Last Updated on February 18, 2023 by SPN Editor
In the midst of the uproar over the loss of a large portion of the state’s territory to Myanmar in the Tengnoupal district, the United Committee Manipur (UCM) reported that the state is also losing significant land to its neighbors in Kamjong district.
Taking serious note of the situation, UCM has urged the Union Minister of State for external affairs, Dr. RK Ranjan, to take swift action to protect the state’s boundary, while warning of a public outpouring if no action is taken soon.
The CSO has also urged all 60 legislators in the State Assembly to study the protracted boundary dispute between India and Myanmar over the 398-kilometer-long Manipur sector and take a firm resolution to resolve it.
The UCM further urged the State Government to forward the State Assembly resolution to the President of India, Prime Minister, Union Home Minister, and Minister of External Affairs in order to permanently resolve the boundary issue.
According to a statement issued by the UCM, the boundary between India and Myanmar (Burma) should be based on the traditional boundary, which was signed on March 10, 1967, in Rangoon.
President of UCM, Konthoujam Joychandra expressed dissatisfaction with the government’s failure to follow through on their resolutions and protect the borders in accordance with the agreement.
“Both the state government and Centre had failed to prevent Myanmar encroachment or protect their border pillars,” he said.
He also drew the attention of Union Minister of State for External Affairs Dr. RK Ranjan, an expert on boundary issues, and urged him to resolve the dispute during his tenure.
The external affairs minister is a native of the state, he said, and he also welcomed Rajya Sabha MP Leishemba Sanajaoba’s remark in parliament about the boundary issue, as well as his appeal to halt border fencing until the boundary issue is resolved.
Joychandra reiterated that the UCM will never compromise the state’s boundary under any circumstances and that the committee will mobilize the public and launch a public movement unless the union MoS takes the necessary steps in this regard as soon as possible.
The United Committee Manipur (UCM) and a team of media personnel inspected border pillar number 104 in Kamjong district on Wednesday, as part of their ongoing inspection drive of border pillars along the India-Myanmar border. Nampisha and Phaikoh villagers in Kamjong district claim that several villages in the district have been included on Myanmar’s side of the border.
According to S Choro village headman Kaphungyui Asare, three stone pillars still stand at the current location of BP 6, marking the traditional border between Manipur and Myanmar.
However, the government is now installing the new pillars around 6 kilometers into the state’s territory from the actual boundary, he said, carving out a large portion of the state’s land.
Both Manipur Lok Sabha MPs had previously visited the village but did not inspect the border pillars.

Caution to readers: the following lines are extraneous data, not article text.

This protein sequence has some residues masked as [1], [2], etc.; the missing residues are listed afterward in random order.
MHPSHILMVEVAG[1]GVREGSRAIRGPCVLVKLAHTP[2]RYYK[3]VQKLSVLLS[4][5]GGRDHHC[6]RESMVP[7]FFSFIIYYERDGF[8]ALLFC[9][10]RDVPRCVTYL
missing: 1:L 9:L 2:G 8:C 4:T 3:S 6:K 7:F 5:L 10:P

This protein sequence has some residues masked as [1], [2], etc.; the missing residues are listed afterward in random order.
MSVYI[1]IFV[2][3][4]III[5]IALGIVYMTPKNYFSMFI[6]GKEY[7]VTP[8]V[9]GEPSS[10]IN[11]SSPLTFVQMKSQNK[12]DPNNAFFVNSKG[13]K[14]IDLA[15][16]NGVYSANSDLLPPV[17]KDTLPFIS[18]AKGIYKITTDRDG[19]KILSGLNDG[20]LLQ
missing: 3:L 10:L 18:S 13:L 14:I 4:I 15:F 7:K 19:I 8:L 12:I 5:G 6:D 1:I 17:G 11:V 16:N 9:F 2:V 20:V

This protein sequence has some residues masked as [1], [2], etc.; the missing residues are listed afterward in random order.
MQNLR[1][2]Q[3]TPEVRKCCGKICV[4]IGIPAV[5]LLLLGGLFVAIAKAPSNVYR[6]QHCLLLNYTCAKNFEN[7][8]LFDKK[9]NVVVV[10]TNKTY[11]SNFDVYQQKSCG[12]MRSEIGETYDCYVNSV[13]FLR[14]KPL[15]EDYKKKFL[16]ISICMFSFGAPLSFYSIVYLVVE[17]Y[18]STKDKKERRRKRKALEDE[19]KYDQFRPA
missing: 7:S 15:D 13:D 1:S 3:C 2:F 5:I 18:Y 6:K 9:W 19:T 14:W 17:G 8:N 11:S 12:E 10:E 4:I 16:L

The government has been ignoring the state’s boundary as well as the village, which has been protecting the boundary for centuries, according to the village headman.
P Hungyo, the head of K Asang Khullen, also stated that border pillar number 8 has been given a new number (102) and is now located within the state’s territory, more than 6 kilometers from the traditional boundary.
The area’s traditional boundary was a triangle, but it has been straightened since the installation of the new BP. They don’t know if the new BP was installed by Myanmar authorities, Indian authorities, or both, he said, pointing out that the carved-out portion following the installation of the new BP has long been villagers’ farmland.
He welcomed the UCM team to the village to assess the border pillars and expressed hope that the committee would take up the issue and pursue it with the government.
He also chastised the two Lok Sabha MPs for failing to act despite their assurances during their visit to the village.
It stated that villages on the borders of India and Myanmar can be identified by consulting the village recognition book, which is based on census reports from 1951 and 1961. It is a historical and undeniable fact that the Kabaw Valley once belonged to Manipur.
For taking possession of Kabaw Valley, the Government of Myanmar paid 500 Sikkas annually to Manipur starting from the days of monarchy till Manipur was merged into the Indian Union.
Given this, the territory surrounding Kabaw Valley must rightfully belong to Manipur, according to the UCM. The stoic silence maintained by the Government of India and the Government of Manipur despite knowing that India (Manipur) has lost significant territory to Myanmar, it said, is an act of timidity.
The UCM categorically stated that the ongoing boundary fencing work must be suspended until the boundary issue is resolved, and warned that if the boundary fence is built secretly, there will be turmoil in the state.